The Pleasure of the Journey: Three Men in a Boat

Posted August 26, 2016 by Lory in reviews / 26 Comments

Jerome K. Jerome, Three Men in a Boat (1889)

Unpublished cover design by Emma Block, reproduced courtesy of the artist
Unpublished cover design by Emma Block, reproduced by permission of the artist

This summer, I finally read the comic classic Three Men in a Boat by Jerome K. Jerome. As I had found references to its characters and incidents in several other books (notably To Say Nothing of the Dog by Connie Willis), there was much that was familiar to me, and I almost had a feeling of deja vu as I recognized them. The Hampton Court maze! The pineapple tin! The tow-ropes! Montmorency! They seemed like old friends, even as I was encountering them for the first time.

Yet there were still some surprises, chief among which was the fact that Jerome doesn’t always write in the same humorous vein. There are some lyrical and sentimental passages, which I was not sure whether to take as parody or as serious relief, so to speak, from the hilarity of other sections.

Indeed, the book as a whole was more digressive and varied than I had expected. The main narrative thread — the author and his two friends (to say nothing of the dog) are taking a restorative trip down the Thames — often serves merely as an excuse for Jerome to muse about matters large and small: earlier trips on the river, the peculiarities of one’s friends, canine habits, etc. I suspect that if the passages that relate to the actual “present-day” journey of the three-men-in-a-boat were extracted, they would occupy a very slim volume on their own.

Not that there’s anything wrong with that. It’s precisely Jerome’s free-associating, wide-ranging comic/lyric/philosophic ramblings that provide the pleasure of this reading experience. If you’re impatient to get to the goal, you’ve missed the point of the journey.

I’m counting this for the Adventure category of the Back to the Classics Challenge. And if you think boating on the Thames is not adventurous enough, just read the part about the pineapple tin.

Back to the Classics Challenge: Adventure Classic
Classics Club List #42

The Pleasure of the Journey: Three Men in a BoatThree Men in a Boat by Jerome K. Jerome
Published by EpubBooks in 2014 (originally 1889)
Format: eBook from free download

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26 responses to “The Pleasure of the Journey: Three Men in a Boat

  1. It brings me good memories. I’ve read this book twice, once for a book club, and it was fun both times. I loved that the book had more than just the comical parts.

  2. Such a fun book! I too was unsure how to take those sentimental passages, which turned out to be real and which I’m convinced only a Victorian could write. Nobody modern could produce such earnest sentiment, and I’m not sure we’re better off for our chronic (possibly terminal?) ironic detachment.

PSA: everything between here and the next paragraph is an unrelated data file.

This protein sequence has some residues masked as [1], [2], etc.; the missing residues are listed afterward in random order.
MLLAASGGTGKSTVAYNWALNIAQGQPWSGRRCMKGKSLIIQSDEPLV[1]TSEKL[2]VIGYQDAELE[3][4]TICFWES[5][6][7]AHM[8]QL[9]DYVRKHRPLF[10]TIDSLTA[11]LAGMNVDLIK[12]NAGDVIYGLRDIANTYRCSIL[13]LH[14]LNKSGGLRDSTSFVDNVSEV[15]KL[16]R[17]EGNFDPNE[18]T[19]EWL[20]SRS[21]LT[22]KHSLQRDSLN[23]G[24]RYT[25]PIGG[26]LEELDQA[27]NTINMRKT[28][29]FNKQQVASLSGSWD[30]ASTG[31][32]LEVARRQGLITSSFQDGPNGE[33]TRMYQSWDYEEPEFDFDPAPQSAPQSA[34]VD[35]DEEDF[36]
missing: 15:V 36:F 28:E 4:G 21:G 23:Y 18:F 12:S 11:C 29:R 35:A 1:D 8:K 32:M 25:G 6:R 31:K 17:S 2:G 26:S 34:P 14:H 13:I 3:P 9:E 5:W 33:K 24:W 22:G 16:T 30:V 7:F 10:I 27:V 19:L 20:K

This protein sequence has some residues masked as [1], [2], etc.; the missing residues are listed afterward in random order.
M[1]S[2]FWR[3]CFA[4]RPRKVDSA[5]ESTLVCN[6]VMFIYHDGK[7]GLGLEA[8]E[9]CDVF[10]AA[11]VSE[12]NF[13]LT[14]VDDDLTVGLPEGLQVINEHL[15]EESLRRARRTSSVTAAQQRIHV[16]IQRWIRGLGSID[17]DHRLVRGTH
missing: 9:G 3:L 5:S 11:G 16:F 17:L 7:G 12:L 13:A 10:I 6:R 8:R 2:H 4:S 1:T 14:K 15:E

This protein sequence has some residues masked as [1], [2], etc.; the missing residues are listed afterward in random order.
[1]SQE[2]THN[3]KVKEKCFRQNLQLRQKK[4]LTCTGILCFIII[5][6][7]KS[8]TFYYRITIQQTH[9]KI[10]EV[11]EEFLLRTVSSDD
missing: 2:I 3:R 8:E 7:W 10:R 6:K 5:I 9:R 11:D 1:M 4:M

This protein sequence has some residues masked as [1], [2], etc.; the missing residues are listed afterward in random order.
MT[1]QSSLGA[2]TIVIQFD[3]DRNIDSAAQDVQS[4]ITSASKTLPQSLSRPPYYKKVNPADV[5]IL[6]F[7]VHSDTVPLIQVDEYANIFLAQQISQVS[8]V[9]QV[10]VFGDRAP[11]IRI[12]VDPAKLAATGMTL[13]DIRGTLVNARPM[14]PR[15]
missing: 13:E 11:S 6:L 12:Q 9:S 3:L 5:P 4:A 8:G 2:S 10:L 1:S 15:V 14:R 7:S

And now that I’ve actually BEEN in Hampton Court Maze, that bit makes perfect sense to me!

  3. I read this a few years ago and loved it – I still re-read my favourite parts when I need to cheer myself up! The sequel, Three Men on the Bummel is good too, though not quite as funny.

    • It is so important to have books that can be counted on to cheer one up. I have a feeling that Jerome’s book inspired many others, which is certainly a good thing.

  4. I’ve been planning to reread this for a while along with Three Men on the Bummel, written eleven years later about a bicycle trip in Germany, which I have in one nice Oxford volume. I think I’ll set it aside for this winter!

    • I had seen that title as well but had no idea what it was about! I would like to read that one as well, too bad it was not included with my e-book so I’ll have to seek it out separately.

  5. I need to try reading this book again; I didn’t get far the first time around, but I think I was too young. Or too tired. Or something. But it’s a book I’ve always wanted to be able to say that I’ve read. 🙂

    • I think the non-linear style can take some patience to get into … you do have to be in the right mood. Hope you have more luck next time.

  6. >It’s precisely Jerome’s free-associating, wide-ranging comic/lyric/philosophic ramblings that provide the pleasure of this reading experience.

    Yep, I last read this decades ago but still remember this about it! I recommend it all the time, and really should reread it 🙂

  7. So glad you enjoyed this one! It’s been one of my favourites for years – a book I turn to when the wrold seems blue and I need a quick boost of joyousness!Lots of people don’t like the serious stuff, but I even enjoy all of that. And the humour is just wonderful! Thanks for the reminder – I feel yet another re-read coming on…

  8. It has been a long time since I read this. As you mention, the story of this journey really concerns itself with examining many topics relating to life. I think that is one of the reasons that it is so popular.

    I have not read To Say Nothing of the Dog but I would like to.

  9. Jerome K. Jerome has been spoiled for me because he was rotten to Oscar Wilde, and I hold grudges against people who were rotten to Oscar Wilde VERY VERY close to my heart and also FOREVER. I enjoyed Three Men in a Boat more than I wanted to but I hardened my heart against it to avoid cognitive dissonance. :p

    • Oh, ugh. The bad behavior of authors can interfere terribly with the enjoyment of their works at times.

    • I don’t think I loved it quite as much as some readers, but it was an enjoyable read (and good to see where all those allusions came from).

  10. I read this one somewhat recently and found it a lot of fun – it wasn’t really what I was expecting for such a classic though – the “free-associating” was unexpected! I do love all those big moments in the story like the Hampton Court Maze that seemed to seep into pop culture. 🙂